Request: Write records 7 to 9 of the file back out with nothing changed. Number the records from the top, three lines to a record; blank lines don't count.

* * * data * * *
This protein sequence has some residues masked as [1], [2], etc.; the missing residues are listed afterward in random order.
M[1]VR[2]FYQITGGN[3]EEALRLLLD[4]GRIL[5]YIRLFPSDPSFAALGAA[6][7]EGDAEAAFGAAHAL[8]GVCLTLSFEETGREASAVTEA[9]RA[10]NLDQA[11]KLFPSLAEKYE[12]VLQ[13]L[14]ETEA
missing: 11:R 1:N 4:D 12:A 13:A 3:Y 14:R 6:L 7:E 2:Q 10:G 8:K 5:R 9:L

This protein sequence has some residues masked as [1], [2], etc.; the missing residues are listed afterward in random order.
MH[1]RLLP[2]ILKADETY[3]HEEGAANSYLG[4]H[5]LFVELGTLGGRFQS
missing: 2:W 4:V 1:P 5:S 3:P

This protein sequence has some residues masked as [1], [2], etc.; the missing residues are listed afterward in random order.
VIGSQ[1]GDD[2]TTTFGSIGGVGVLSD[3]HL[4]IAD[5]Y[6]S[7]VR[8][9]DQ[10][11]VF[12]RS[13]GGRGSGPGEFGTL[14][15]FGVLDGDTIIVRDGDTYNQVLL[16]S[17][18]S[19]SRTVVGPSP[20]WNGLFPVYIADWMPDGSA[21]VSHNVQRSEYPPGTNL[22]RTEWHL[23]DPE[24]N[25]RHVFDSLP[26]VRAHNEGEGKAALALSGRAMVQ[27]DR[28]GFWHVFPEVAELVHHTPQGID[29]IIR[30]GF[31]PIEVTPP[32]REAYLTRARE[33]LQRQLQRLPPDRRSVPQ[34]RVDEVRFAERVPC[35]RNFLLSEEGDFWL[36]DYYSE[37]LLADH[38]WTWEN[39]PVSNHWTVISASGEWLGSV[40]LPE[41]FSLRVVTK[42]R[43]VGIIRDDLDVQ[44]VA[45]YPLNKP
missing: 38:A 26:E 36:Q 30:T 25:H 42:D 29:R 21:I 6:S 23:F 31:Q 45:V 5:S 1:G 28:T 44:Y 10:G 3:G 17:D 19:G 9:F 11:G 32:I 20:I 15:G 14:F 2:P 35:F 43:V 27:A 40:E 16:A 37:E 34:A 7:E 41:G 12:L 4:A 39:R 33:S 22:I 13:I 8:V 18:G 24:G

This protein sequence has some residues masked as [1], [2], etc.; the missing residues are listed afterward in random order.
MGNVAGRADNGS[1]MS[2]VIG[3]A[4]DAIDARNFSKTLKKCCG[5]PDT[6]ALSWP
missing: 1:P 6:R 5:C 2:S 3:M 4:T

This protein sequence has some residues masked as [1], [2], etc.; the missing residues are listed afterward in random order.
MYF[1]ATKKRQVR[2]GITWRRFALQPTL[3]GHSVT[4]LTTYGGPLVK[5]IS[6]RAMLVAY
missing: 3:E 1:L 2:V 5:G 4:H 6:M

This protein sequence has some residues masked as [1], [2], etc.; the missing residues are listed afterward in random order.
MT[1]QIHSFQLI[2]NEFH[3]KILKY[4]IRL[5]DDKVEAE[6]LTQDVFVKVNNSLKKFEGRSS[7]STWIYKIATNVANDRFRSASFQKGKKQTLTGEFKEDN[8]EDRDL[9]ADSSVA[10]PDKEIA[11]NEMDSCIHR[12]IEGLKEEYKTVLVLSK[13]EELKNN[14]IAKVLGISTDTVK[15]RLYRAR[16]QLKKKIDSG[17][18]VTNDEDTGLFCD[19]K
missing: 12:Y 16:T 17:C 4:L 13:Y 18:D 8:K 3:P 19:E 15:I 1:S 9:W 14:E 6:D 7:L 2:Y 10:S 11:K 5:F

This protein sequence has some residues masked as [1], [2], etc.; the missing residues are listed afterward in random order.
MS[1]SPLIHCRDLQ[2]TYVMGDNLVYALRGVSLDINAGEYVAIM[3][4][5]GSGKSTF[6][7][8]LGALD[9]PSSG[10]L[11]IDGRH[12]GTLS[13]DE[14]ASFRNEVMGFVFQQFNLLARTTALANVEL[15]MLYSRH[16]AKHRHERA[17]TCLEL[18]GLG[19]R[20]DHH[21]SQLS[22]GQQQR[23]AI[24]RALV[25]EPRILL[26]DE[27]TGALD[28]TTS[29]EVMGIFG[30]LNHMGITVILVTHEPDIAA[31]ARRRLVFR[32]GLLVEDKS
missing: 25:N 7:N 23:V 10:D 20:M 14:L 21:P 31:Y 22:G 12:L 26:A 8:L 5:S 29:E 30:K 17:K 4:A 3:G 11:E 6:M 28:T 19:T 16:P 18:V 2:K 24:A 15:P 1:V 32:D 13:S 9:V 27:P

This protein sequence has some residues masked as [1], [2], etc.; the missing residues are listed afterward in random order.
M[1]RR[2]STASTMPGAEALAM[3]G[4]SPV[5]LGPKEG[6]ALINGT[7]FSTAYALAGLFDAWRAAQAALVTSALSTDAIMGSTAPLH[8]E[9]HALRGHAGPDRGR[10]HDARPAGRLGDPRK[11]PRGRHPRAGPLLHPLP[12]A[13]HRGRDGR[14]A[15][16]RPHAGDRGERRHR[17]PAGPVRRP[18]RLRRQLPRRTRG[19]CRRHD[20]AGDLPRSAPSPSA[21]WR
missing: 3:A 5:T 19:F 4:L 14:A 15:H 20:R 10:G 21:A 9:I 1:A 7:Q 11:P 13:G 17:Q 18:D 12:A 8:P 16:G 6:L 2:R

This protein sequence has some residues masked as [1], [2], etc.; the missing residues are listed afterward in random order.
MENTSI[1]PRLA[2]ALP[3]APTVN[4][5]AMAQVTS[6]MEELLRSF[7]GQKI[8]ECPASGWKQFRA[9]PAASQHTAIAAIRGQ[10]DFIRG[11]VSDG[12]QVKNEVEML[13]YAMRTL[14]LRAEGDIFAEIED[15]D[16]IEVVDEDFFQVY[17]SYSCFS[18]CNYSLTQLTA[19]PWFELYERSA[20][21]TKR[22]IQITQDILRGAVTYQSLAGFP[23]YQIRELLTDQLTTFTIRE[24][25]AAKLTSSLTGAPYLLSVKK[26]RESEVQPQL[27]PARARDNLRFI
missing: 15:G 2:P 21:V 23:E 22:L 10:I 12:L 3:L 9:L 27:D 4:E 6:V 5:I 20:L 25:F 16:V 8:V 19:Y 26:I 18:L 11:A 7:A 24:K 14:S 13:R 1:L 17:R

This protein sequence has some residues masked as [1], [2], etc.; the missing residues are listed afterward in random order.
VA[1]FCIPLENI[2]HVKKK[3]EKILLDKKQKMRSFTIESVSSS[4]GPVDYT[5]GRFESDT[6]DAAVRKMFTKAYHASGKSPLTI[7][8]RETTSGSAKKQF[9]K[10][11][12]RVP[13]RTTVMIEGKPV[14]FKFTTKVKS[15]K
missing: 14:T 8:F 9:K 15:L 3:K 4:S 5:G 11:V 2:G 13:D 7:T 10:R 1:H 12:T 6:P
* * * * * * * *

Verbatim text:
This protein sequence has some residues masked as [1], [2], etc.; the missing residues are listed afterward in random order.
MS[1]SPLIHCRDLQ[2]TYVMGDNLVYALRGVSLDINAGEYVAIM[3][4][5]GSGKSTF[6][7][8]LGALD[9]PSSG[10]L[11]IDGRH[12]GTLS[13]DE[14]ASFRNEVMGFVFQQFNLLARTTALANVEL[15]MLYSRH[16]AKHRHERA[17]TCLEL[18]GLG[19]R[20]DHH[21]SQLS[22]GQQQR[23]AI[24]RALV[25]EPRILL[26]DE[27]TGALD[28]TTS[29]EVMGIFG[30]LNHMGITVILVTHEPDIAA[31]ARRRLVFR[32]GLLVEDKS
missing: 25:N 7:N 23:V 10:D 20:M 14:L 21:P 31:Y 22:G 12:L 26:A 8:L 5:S 29:E 30:K 17:K 4:A 3:G 11:E 6:M 28:T 19:T 16:P 18:V 2:K 24:A 15:P 1:V 32:D 13:S 9:V 27:P

This protein sequence has some residues masked as [1], [2], etc.; the missing residues are listed afterward in random order.
M[1]RR[2]STASTMPGAEALAM[3]G[4]SPV[5]LGPKEG[6]ALINGT[7]FSTAYALAGLFDAWRAAQAALVTSALSTDAIMGSTAPLH[8]E[9]HALRGHAGPDRGR[10]HDARPAGRLGDPRK[11]PRGRHPRAGPLLHPLP[12]A[13]HRGRDGR[14]A[15][16]RPHAGDRGERRHR[17]PAGPVRRP[18]RLRRQLPRRTRG[19]CRRHD[20]AGDLPRSAPSPSA[21]WR
missing: 3:A 5:T 19:F 4:L 14:A 15:H 20:R 10:G 21:A 9:I 1:A 7:Q 11:P 13:G 17:Q 18:D 12:A 8:P 16:G 6:L 2:R

This protein sequence has some residues masked as [1], [2], etc.; the missing residues are listed afterward in random order.
MENTSI[1]PRLA[2]ALP[3]APTVN[4][5]AMAQVTS[6]MEELLRSF[7]GQKI[8]ECPASGWKQFRA[9]PAASQHTAIAAIRGQ[10]DFIRG[11]VSDG[12]QVKNEVEML[13]YAMRTL[14]LRAEGDIFAEIED[15]D[16]IEVVDEDFFQVY[17]SYSCFS[18]CNYSLTQLTA[19]PWFELYERSA[20][21]TKR[22]IQITQDILRGAVTYQSLAGFP[23]YQIRELLTDQLTTFTIRE[24][25]AAKLTSSLTGAPYLLSVKK[26]RESEVQPQL[27]PARARDNLRFI
missing: 15:G 2:P 21:V 23:E 22:L 10:I 12:L 3:L 9:L 27:D 4:E 6:V 5:I 20:L 25:F 16:V 8:V 19:Y 26:I 18:L 11:A 7:A 24:K 14:S 13:R 1:L 17:R